By : Yvonne Whitaker
June 26, 2018 12:00 PM
The Science, Technology, Engineering, and Math (STEM) workforce has been revolutionizing every aspect of people’s lives and in turn, driving economic growth around the world. While STEM-related jobs are expected to continue on a strong growth trajectory, there are not always qualified candidates to fill them.
That’s where organizations like Women in Technology (WIT) play such a critical role by harnessing the untapped potential of groups traditionally underrepresented in STEM careers.
NCR Foundation has partnered with WIT for the last three years in an effort to help the organization accomplish its ultimate mission—to inspire young girls and improve opportunities for women in the field.
Through an annual scholarship, NCR Foundation is helping young girls achieve their dreams—young girls like Samaria Driver. Samaria recently received the WIT Girls NCR Scholarship,
which she plans to use toward her education at Georgia State University, where she will begin her freshmen year this fall.
NCR recently sat down with Samaria to learn more about her passion for technology and her dreams for the future.
NCR: When did you first discover your passion for STEM?
Samaria: “It all started when I was about six or seven years old. I had always been curious and analytical about the world around me, so my parents decided to nurture this passion by enrolling me in various engineering camps each summer. These camps helped expose me to a variety of technical and engineering fields, so I could better learn what subjects piqued my interest the most.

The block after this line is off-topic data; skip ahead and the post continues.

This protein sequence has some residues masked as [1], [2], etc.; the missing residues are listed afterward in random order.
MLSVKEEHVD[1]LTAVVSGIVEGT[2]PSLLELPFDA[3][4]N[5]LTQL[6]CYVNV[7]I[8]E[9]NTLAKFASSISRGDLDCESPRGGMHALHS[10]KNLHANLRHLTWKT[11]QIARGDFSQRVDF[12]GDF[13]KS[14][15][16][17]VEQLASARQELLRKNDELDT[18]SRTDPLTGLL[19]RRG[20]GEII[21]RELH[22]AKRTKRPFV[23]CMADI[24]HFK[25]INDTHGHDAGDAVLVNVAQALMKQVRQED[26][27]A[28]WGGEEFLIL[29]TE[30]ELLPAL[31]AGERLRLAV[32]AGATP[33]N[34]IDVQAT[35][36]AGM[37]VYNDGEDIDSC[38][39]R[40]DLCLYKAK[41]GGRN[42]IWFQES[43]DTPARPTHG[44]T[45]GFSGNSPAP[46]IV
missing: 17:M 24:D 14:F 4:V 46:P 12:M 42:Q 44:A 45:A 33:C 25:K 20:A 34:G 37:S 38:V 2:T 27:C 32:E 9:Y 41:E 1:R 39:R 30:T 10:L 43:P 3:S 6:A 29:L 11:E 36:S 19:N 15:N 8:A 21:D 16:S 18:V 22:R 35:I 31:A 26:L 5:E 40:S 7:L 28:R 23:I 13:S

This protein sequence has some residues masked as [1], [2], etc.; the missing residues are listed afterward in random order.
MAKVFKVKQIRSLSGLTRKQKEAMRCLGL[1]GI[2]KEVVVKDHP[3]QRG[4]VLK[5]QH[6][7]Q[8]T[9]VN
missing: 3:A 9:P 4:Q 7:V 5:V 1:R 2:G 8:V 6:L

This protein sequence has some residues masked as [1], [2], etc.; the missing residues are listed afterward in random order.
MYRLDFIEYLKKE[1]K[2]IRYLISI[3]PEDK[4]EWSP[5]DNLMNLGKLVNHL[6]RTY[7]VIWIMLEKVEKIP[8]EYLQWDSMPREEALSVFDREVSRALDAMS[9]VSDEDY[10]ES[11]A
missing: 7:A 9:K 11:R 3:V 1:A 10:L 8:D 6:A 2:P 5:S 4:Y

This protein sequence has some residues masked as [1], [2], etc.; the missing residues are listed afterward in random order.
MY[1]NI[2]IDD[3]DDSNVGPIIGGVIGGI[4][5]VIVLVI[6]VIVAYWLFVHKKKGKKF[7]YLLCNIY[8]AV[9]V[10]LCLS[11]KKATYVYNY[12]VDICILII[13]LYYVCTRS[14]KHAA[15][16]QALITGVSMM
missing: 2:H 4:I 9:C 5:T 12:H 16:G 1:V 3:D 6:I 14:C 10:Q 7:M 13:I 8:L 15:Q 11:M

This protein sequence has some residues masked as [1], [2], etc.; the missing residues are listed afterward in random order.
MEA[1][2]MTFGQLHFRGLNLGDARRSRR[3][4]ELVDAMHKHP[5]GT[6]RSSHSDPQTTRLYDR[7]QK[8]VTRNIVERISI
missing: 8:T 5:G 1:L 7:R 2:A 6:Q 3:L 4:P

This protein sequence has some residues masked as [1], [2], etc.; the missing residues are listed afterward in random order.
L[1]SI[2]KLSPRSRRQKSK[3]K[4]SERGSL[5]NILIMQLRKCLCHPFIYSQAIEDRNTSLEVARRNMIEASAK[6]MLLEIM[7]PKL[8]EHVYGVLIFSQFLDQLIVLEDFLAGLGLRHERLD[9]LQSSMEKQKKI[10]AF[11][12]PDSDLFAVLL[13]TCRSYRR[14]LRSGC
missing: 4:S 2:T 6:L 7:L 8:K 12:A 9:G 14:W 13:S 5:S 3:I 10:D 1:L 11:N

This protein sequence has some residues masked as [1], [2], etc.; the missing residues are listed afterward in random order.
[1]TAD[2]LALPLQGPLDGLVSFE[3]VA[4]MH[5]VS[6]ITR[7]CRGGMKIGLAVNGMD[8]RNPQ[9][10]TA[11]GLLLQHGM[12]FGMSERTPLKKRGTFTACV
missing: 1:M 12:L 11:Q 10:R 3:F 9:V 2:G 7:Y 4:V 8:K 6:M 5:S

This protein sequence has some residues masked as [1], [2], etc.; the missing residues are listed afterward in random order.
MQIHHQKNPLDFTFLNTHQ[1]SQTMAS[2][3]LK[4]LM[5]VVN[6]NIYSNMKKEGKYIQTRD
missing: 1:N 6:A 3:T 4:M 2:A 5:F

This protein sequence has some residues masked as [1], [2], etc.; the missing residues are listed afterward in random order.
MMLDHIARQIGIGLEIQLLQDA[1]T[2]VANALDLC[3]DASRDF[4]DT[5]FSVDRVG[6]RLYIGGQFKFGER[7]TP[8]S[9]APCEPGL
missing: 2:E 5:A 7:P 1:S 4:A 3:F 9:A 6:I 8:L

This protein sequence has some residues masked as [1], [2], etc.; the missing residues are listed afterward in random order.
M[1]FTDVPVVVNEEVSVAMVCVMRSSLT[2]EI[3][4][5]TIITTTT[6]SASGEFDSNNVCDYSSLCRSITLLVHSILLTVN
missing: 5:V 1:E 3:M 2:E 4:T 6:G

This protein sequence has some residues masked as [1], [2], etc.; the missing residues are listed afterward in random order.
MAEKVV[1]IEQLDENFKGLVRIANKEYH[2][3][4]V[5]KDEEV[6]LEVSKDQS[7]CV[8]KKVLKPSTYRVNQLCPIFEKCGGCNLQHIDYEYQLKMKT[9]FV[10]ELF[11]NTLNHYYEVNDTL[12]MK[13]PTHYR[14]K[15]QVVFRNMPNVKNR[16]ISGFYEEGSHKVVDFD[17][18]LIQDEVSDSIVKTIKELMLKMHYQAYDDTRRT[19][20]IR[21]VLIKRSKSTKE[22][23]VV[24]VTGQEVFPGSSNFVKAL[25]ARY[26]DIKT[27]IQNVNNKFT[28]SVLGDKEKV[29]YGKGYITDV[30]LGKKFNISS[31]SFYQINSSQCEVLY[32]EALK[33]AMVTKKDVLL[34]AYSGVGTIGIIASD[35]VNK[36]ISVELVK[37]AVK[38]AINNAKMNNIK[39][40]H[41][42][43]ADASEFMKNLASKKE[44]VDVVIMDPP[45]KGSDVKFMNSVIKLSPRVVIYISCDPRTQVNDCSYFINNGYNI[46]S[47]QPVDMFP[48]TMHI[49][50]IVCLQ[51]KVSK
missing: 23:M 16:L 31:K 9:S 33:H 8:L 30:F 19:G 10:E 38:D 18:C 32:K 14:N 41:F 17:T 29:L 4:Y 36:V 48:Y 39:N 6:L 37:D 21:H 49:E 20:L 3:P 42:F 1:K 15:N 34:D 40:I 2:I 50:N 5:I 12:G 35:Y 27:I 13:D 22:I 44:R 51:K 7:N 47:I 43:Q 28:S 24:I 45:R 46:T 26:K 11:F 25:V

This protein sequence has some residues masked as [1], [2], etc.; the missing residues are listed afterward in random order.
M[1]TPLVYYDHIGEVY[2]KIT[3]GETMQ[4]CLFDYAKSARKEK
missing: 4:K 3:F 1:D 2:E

As I grew up, I knew that I wanted to focus on Computer Science with an emphasis on software, since software tends to evolve at a quicker pace than hardware, which is exciting to me. But it wasn’t until I was about 15 years old that I truly understood what direction I wanted to go with my career. Through participating in the Girls Who Code organization, I saw a real opportunity for an area that needs more attention. We were fortunate to have a number of external technology leaders present to us on real-world technologies and innovations, and I discovered that the speakers would often gloss over cybersecurity issues. They seemed to be more focused on the innovation than protecting that innovation, and I see that as a tremendous opportunity.”
NCR: That’s great that you were able to nurture your passion from such a young age. What’s next for you as you continue your studies at Georgia State University?
Samaria: “I’m excited to attend GSU this fall. In fact, thanks to the generosity of the WIT Girls NCR Scholarship, I’m on track to be the first person in my family to graduate from college without any student loan debt! This will allow me to focus all of my efforts on studying Computer Science and Cybersecurity, and laying the foundation for an exciting career. Ultimately, I’d love to be able to open my own technology firm that focuses on giving back to the community to address the underrepresentation of women in STEM careers. By preparing more of the population for these types of careers, we are opening up the potential for even more ideas for innovations that could change our everyday lives.
I chose GSU because it really jumped out to me as a university where I could see myself flourish and, most importantly, its central location means potential internship and job opportunities at large, global companies will be right outside my door.”
NCR: It sounds like you have a strong plan for your time at GSU and beyond. What advice would you offer to other young girls who may be interested in STEM careers?
Samaria: “For me, it really boils down to two pieces of advice. Don’t be afraid to make mistakes, because you’ll learn and grow because of them; and pay it forward. If someone opens up a door for you, it’s your responsibility to open a door for someone else.”